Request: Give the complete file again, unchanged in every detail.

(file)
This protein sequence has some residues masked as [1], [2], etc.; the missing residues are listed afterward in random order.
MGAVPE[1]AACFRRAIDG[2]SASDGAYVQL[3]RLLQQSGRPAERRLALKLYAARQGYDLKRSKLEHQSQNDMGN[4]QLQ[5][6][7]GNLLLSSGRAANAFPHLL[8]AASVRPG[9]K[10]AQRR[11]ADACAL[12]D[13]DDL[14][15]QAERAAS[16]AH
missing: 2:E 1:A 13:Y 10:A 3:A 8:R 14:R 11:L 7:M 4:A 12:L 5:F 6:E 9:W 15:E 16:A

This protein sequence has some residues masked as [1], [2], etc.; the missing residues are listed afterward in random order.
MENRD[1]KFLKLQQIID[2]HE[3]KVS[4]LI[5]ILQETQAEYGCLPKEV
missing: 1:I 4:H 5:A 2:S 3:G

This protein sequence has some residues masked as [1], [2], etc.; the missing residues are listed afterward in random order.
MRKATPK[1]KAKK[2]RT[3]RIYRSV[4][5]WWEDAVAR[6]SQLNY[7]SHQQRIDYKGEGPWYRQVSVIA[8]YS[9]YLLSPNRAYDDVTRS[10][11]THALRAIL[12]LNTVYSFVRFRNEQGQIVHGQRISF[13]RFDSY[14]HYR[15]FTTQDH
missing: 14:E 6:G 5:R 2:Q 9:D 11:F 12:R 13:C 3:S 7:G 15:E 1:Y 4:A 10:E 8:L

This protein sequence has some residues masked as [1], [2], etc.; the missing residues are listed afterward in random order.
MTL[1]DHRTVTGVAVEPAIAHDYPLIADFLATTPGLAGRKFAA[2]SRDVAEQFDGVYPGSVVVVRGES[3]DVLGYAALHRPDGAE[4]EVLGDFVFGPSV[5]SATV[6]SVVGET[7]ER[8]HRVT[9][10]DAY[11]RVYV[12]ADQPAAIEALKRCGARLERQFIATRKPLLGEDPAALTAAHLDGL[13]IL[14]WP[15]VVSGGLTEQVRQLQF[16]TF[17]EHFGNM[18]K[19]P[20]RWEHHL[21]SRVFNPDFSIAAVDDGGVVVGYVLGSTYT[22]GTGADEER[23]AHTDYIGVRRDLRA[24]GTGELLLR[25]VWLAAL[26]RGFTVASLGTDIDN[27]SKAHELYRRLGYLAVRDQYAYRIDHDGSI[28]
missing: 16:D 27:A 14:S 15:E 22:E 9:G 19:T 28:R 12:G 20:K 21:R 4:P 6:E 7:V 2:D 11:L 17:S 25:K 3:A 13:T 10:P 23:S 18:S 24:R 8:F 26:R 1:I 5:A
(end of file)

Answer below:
This protein sequence has some residues masked as [1], [2], etc.; the missing residues are listed afterward in random order.
MGAVPE[1]AACFRRAIDG[2]SASDGAYVQL[3]RLLQQSGRPAERRLALKLYAARQGYDLKRSKLEHQSQNDMGN[4]QLQ[5][6][7]GNLLLSSGRAANAFPHLL[8]AASVRPG[9]K[10]AQRR[11]ADACAL[12]D[13]DDL[14][15]QAERAAS[16]AH
missing: 2:E 1:A 13:Y 10:A 3:A 8:R 14:R 11:L 7:M 4:A 12:L 5:F 6:E 9:W 15:E 16:A

This protein sequence has some residues masked as [1], [2], etc.; the missing residues are listed afterward in random order.
MENRD[1]KFLKLQQIID[2]HE[3]KVS[4]LI[5]ILQETQAEYGCLPKEV
missing: 1:I 4:H 5:A 2:S 3:G

This protein sequence has some residues masked as [1], [2], etc.; the missing residues are listed afterward in random order.
MRKATPK[1]KAKK[2]RT[3]RIYRSV[4][5]WWEDAVAR[6]SQLNY[7]SHQQRIDYKGEGPWYRQVSVIA[8]YS[9]YLLSPNRAYDDVTRS[10][11]THALRAIL[12]LNTVYSFVRFRNEQGQIVHGQRISF[13]RFDSY[14]HYR[15]FTTQDH
missing: 14:E 6:G 5:R 2:Q 9:D 11:F 12:R 13:C 3:S 7:G 15:E 1:Y 4:A 10:E 8:L

This protein sequence has some residues masked as [1], [2], etc.; the missing residues are listed afterward in random order.
MTL[1]DHRTVTGVAVEPAIAHDYPLIADFLATTPGLAGRKFAA[2]SRDVAEQFDGVYPGSVVVVRGES[3]DVLGYAALHRPDGAE[4]EVLGDFVFGPSV[5]SATV[6]SVVGET[7]ER[8]HRVT[9][10]DAY[11]RVYV[12]ADQPAAIEALKRCGARLERQFIATRKPLLGEDPAALTAAHLDGL[13]IL[14]WP[15]VVSGGLTEQVRQLQF[16]TF[17]EHFGNM[18]K[19]P[20]RWEHHL[21]SRVFNPDFSIAAVDDGGVVVGYVLGSTYT[22]GTGADEER[23]AHTDYIGVRRDLRA[24]GTGELLLR[25]VWLAAL[26]RGFTVASLGTDIDN[27]SKAHELYRRLGYLAVRDQYAYRIDHDGSI[28]
missing: 16:D 27:A 14:S 15:E 22:E 9:G 19:T 28:R 12:G 20:K 21:R 4:P 6:E 7:V 2:D 11:L 17:S 25:K 3:A 13:T 10:P 23:S 18:S 24:R 8:F 26:R 1:I 5:A